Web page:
DW: At that time of the Co-op and also Filmnews, it was quite a politicised atmosphere.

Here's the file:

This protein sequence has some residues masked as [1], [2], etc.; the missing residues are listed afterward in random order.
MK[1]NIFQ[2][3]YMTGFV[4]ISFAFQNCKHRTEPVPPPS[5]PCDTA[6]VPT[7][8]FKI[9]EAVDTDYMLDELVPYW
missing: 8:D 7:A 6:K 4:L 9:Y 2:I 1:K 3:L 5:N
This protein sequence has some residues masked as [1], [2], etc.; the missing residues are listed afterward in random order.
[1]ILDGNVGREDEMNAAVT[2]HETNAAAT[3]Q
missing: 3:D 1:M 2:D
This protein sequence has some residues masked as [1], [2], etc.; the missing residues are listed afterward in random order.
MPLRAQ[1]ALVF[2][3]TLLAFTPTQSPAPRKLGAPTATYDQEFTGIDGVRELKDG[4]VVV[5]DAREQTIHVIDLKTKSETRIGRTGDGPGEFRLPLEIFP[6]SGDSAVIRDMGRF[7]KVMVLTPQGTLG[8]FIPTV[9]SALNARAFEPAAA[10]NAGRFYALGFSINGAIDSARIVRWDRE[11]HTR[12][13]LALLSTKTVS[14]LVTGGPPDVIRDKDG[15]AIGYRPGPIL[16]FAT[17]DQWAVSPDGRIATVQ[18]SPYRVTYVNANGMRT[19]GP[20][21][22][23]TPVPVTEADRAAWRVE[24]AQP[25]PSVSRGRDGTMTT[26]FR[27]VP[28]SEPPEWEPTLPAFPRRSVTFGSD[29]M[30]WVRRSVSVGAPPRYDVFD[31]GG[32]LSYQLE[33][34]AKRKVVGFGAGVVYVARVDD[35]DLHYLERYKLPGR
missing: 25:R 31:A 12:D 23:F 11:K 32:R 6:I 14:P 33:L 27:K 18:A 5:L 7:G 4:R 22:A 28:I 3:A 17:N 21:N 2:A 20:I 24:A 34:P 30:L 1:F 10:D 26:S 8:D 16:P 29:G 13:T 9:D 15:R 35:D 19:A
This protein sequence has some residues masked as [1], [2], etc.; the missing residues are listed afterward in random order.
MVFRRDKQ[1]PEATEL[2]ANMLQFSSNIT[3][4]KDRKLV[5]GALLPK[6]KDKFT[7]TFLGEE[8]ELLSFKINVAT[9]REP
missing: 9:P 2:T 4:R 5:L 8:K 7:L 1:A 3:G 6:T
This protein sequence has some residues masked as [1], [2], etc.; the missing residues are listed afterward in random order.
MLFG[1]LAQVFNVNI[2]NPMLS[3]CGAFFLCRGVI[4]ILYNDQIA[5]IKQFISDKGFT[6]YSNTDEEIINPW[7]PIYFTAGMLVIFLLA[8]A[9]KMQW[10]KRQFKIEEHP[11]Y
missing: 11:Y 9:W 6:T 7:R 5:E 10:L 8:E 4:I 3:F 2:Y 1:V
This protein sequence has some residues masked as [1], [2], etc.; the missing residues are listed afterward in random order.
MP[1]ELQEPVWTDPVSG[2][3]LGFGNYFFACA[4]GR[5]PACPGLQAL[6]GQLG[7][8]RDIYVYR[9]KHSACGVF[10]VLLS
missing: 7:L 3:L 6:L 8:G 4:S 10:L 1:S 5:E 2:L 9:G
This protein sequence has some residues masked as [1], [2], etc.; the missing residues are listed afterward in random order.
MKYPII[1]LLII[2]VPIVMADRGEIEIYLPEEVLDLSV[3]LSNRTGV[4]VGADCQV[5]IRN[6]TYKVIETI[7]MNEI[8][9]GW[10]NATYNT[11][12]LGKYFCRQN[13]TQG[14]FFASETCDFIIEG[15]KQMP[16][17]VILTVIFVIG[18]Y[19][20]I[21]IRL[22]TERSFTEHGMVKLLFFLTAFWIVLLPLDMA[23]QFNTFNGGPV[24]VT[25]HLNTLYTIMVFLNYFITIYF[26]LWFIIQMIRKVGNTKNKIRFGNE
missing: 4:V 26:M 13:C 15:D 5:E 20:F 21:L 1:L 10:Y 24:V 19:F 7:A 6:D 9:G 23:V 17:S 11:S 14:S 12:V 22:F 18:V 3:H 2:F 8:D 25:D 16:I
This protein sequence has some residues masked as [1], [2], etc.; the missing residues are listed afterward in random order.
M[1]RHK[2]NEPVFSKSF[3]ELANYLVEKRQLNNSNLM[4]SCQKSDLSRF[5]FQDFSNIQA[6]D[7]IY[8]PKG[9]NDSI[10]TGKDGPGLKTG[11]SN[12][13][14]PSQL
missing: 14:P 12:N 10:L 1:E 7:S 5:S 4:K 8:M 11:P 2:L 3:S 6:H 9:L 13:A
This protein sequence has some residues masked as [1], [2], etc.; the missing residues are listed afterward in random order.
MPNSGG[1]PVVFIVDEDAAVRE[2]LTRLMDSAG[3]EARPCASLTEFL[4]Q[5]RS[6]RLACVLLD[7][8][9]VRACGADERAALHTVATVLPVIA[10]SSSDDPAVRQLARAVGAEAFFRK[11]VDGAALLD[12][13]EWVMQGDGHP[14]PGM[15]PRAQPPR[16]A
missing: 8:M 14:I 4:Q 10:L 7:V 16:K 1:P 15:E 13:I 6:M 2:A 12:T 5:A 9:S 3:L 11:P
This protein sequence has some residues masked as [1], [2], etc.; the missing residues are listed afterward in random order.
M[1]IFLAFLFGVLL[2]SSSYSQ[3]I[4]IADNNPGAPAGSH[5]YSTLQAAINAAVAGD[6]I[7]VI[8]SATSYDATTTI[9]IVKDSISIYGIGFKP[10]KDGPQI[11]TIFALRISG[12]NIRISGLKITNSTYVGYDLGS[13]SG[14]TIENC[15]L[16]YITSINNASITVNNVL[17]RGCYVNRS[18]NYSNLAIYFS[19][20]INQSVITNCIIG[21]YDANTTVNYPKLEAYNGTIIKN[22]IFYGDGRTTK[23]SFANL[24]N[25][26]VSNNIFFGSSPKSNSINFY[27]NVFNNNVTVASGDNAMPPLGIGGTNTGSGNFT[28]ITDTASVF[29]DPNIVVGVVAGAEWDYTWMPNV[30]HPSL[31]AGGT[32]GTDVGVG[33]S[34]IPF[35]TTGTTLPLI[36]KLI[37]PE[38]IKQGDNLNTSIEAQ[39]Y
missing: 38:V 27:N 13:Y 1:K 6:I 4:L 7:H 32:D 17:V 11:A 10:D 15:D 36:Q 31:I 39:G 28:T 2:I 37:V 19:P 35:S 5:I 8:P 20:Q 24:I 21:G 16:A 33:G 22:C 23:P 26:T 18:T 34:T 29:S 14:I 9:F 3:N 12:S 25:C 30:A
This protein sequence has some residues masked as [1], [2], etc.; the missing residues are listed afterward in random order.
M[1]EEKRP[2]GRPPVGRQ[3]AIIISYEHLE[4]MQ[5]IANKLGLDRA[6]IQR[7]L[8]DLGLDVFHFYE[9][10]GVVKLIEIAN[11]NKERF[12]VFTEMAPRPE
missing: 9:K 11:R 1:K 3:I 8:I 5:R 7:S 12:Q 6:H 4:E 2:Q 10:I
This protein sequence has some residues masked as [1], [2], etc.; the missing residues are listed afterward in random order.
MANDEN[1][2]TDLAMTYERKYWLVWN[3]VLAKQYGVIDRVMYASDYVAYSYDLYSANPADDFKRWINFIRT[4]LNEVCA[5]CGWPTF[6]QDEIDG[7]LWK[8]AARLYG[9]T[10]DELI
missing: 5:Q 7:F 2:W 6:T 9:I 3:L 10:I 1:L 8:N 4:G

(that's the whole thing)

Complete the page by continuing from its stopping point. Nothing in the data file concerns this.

PW: Yeah, I spent time with Tina Kaufman who was editing Filmnews at the time. Silvia Lawson did an interview with me at the end of my stint at Griffith, which was published in Filmnews; a long one, I rambled on about all kinds of stuff, because Sylvia was also interested in the independent stuff, politics etc. So my impression was one of pockets in the main Australian towns who had a voracious interest and intellectual capacity to absorb and transform arguments from different parts of the world, and used that as raw material to fashion their own take on things. Which was, if anything, rather remote from practice, but allowed for an engagement with understanding how culture works. To my mind it’s also a reason why Australian film studies constantly, or very quickly, veered off into cultural studies: because there was not so much cinema, because there was virtually no film culture in Australia. But there again, there were distribution problems, exhibition problems, because of the distances and the cost of importing films and all that stuff. There was little cinephile engagement, of a practical cinephilia, premised on access to films, cinematheques, etc. There was far more of an intellectual engagement with how the fuck does culture work? I found people absorbing stuff from different traditions far more actively and far more urgently, and therefore far more excitingly.